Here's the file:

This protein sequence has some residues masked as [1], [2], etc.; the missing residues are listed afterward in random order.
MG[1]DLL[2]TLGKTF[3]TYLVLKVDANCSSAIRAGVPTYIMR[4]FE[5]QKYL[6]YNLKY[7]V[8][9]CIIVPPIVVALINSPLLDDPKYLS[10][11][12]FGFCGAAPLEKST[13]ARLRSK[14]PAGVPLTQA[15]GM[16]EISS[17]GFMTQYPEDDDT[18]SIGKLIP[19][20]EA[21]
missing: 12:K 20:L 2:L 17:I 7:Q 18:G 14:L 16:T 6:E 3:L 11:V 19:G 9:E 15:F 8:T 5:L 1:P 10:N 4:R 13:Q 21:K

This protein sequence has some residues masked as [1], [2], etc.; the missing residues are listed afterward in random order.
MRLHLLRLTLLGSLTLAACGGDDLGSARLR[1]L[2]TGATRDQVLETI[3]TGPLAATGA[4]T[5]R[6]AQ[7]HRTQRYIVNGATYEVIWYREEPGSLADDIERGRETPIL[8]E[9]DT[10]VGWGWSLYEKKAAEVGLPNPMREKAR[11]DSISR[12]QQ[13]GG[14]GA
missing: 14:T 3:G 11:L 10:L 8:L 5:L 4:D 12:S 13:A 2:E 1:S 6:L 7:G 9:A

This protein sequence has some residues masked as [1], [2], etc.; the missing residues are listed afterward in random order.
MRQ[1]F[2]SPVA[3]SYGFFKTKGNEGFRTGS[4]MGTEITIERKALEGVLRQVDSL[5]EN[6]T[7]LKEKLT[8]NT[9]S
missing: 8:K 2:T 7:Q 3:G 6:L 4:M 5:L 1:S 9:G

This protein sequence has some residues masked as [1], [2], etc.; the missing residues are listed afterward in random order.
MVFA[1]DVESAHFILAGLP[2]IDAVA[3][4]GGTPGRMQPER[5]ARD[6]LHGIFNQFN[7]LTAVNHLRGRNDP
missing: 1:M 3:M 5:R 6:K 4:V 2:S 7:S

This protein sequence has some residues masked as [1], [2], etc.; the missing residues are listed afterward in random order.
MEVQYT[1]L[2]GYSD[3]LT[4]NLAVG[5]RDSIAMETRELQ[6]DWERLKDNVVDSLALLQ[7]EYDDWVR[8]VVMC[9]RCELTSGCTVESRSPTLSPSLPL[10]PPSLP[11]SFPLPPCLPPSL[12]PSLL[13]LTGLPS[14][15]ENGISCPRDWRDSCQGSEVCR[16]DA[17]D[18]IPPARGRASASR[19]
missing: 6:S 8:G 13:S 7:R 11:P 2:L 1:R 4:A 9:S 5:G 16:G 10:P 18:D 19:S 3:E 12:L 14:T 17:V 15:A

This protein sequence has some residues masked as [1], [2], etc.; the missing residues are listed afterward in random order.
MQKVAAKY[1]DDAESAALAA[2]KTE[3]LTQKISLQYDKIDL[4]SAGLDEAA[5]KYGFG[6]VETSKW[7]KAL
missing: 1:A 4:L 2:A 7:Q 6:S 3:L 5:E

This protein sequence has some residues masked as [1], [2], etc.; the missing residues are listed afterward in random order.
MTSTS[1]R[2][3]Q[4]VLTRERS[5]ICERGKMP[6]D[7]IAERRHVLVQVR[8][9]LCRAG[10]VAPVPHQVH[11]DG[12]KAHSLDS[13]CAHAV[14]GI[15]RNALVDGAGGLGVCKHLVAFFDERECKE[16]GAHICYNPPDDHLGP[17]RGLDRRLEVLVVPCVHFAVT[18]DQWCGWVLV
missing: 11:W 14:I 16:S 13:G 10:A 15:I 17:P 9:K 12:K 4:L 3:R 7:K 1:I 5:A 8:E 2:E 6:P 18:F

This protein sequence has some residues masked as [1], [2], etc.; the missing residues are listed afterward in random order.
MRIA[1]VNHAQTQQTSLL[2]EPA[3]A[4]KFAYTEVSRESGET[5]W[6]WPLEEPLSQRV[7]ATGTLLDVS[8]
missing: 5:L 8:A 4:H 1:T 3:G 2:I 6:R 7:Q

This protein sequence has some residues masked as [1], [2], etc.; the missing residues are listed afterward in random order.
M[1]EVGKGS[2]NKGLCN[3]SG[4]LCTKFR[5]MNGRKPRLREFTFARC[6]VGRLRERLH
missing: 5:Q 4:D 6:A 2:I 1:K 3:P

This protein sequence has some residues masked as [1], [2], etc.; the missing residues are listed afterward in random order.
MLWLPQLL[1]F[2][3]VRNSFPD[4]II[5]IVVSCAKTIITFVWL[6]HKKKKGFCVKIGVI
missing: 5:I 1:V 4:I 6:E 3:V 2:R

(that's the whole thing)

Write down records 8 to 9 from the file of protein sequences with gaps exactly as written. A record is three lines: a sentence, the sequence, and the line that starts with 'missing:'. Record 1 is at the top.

This protein sequence has some residues masked as [1], [2], etc.; the missing residues are listed afterward in random order.
MRIA[1]VNHAQTQQTSLL[2]EPA[3]A[4]KFAYTEVSRESGET[5]W[6]WPLEEPLSQRV[7]ATGTLLDVS[8]
missing: 5:L 8:A 4:H 1:T 3:G 2:I 6:R 7:Q

This protein sequence has some residues masked as [1], [2], etc.; the missing residues are listed afterward in random order.
M[1]EVGKGS[2]NKGLCN[3]SG[4]LCTKFR[5]MNGRKPRLREFTFARC[6]VGRLRERLH
missing: 5:Q 4:D 6:A 2:I 1:K 3:P